I have thought a lot about that conversation over the last year, and I’m convinced now that Pamela was absolutely right. Just because a festival takes place in January doesn’t mean it’s a “winter” festival. There is nothing about Metropolis that celebrated winter. Bringing people indoors is most certainly not a commitment to the winter experience. Especially when the food and programing offered is the same as anywhere else.

To some extent, I think Metropolis was able to take advantage of the momentum behind “downtown revitalization” to gain support. It was said that Metropolis would bring some focus to downtown during the winter months, and that was certainly the message Giuseppe brought to the Downtown Vibrancy Task Force in October. I remember hearing then and many times after, that “when it is colder than minus 15, people don’t want to be outside”. Kind of like the argument made for the pedways that connect the downtown core. Thing is, we have lots of proof that people will happily spend time outside!

Winter Light Illuminations 2011
People! Outside! In the cold! At Illuminations 2011.

I have already mentioned last year’s Illuminations. The square was full of people enjoying winter that night, even though the temperature was minus 20 with a wind chill of minus 26. How about Deep Freeze? Both last year and this year, Deep Freeze demonstrated that people enjoy doing things outdoors. How about the Mill Creek Adventure Walk? I was blown away by how many people participated this year, it was incredible. And then there’s the annual favorite, Ice on Whyte. Thousands of people attend that outdoor event every year!

Want more proof? Look at the most popular ideas on the WinterCity Strategy’s IdeaScale site. Skating trails, snow hills, safer sidewalks, an outdoor pool, street hockey, an outdoor ice bar festival, an outdoor Christmas market, winter camping, etc. None of those ideas are for things that take place indoors. I think the WinterCity Strategy page is spot on:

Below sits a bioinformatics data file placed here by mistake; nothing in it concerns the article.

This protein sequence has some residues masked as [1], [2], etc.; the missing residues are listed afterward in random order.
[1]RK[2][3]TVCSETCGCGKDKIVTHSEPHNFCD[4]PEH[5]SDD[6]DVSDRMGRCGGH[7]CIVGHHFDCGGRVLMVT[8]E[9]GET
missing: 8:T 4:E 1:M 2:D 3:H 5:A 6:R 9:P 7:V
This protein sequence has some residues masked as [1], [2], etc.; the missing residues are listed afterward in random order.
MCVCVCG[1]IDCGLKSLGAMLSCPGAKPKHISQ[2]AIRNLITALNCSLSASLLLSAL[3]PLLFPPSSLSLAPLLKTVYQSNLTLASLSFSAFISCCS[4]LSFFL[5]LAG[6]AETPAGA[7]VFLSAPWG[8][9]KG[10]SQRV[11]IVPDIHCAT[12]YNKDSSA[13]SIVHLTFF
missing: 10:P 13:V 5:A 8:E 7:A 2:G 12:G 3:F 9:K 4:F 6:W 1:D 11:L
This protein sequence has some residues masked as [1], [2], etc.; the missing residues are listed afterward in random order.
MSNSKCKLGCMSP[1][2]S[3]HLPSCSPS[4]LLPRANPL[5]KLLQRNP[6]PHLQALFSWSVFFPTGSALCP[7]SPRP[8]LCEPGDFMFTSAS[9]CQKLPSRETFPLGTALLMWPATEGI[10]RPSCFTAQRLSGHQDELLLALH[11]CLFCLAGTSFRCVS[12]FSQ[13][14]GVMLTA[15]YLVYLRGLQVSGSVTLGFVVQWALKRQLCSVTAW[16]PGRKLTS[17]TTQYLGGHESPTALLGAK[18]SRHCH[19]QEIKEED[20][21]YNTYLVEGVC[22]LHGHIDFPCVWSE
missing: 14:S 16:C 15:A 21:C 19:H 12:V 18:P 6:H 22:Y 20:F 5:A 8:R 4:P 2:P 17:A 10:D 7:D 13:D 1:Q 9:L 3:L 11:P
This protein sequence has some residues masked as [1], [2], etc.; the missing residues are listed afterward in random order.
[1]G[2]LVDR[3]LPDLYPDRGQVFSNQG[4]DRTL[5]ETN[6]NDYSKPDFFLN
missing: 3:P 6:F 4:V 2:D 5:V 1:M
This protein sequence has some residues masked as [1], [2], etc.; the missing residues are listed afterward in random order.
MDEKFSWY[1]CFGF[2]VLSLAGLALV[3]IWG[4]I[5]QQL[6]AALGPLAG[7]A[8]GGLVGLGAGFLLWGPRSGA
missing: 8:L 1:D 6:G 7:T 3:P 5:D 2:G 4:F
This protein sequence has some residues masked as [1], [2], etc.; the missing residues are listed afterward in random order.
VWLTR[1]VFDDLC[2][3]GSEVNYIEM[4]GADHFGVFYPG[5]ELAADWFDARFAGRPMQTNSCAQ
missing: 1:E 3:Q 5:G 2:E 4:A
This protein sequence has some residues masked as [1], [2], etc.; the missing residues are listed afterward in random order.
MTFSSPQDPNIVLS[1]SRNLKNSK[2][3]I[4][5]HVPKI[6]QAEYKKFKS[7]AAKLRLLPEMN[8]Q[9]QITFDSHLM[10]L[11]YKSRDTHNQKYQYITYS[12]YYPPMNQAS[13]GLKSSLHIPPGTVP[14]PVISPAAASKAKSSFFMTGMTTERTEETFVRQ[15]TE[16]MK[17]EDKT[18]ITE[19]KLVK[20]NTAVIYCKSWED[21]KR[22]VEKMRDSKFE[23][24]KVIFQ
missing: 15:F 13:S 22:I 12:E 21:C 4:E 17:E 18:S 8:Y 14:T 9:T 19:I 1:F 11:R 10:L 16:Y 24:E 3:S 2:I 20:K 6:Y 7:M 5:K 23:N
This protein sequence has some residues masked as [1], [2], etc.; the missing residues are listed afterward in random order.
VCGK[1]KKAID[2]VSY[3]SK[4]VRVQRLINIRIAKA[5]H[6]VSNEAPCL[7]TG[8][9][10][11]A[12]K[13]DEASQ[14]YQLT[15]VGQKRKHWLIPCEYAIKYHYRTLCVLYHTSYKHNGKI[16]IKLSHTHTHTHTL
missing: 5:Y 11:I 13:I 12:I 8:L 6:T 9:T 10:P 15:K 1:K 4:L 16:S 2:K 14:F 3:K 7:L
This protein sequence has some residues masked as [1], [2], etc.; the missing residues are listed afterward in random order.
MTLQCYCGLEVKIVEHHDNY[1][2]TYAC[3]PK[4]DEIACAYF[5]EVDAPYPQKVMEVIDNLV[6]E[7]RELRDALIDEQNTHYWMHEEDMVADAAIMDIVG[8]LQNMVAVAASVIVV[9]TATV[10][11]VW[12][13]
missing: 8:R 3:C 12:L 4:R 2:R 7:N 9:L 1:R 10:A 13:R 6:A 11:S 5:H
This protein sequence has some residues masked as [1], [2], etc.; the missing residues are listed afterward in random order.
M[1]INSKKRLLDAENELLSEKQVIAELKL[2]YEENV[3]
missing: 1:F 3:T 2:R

This strategy is about changing how many of us feel about winter – from enduring to embracing it. It’s about how we can create a city where people want to be outside on sunny winter days because there are inviting, vibrant public spaces with activities and comfortable places to gather. It’s about using light to create warmth and luminescence during long winter days and using snow as a resource, for things like wind barriers and ongoing public sculpture activities.

Does that sound like Metropolis to you? It sure doesn’t to me.

What kind of festival does Metropolis want to be?

I think Events Edmonton needs to decide if Metropolis is going to be a festival about cold weather construction, or if it is going to be a festival for the masses that truly embraces winter.

I would love to see an event focused on cold weather construction – our history, where are we now, and what’s coming in the future. That would be truly interesting. Reading through Giuseppe’s “Vision for Metropolis” in the program guide, I am once again reminded of his love for this topic. “Winter construction fascinates me,” he wrote. A festival that focused on that fascination would indeed be worth staging.

I would also love to see a downtown event focused on winter.  But on embracing winter, not enduring it. With lots of activities and opportunities for Edmontonians to see that winter doesn’t have to suck. Pulling that kind of festival off means being outside, however. I don’t get the impression that Events Edmonton is willing to commit to the outdoors.

If Metropolis returns next year, I hope it does so with a renewed sense of purpose and a clear mission.

Your Guide to Summer Festivals & Events in Edmonton!

For the 2016 edition, click here!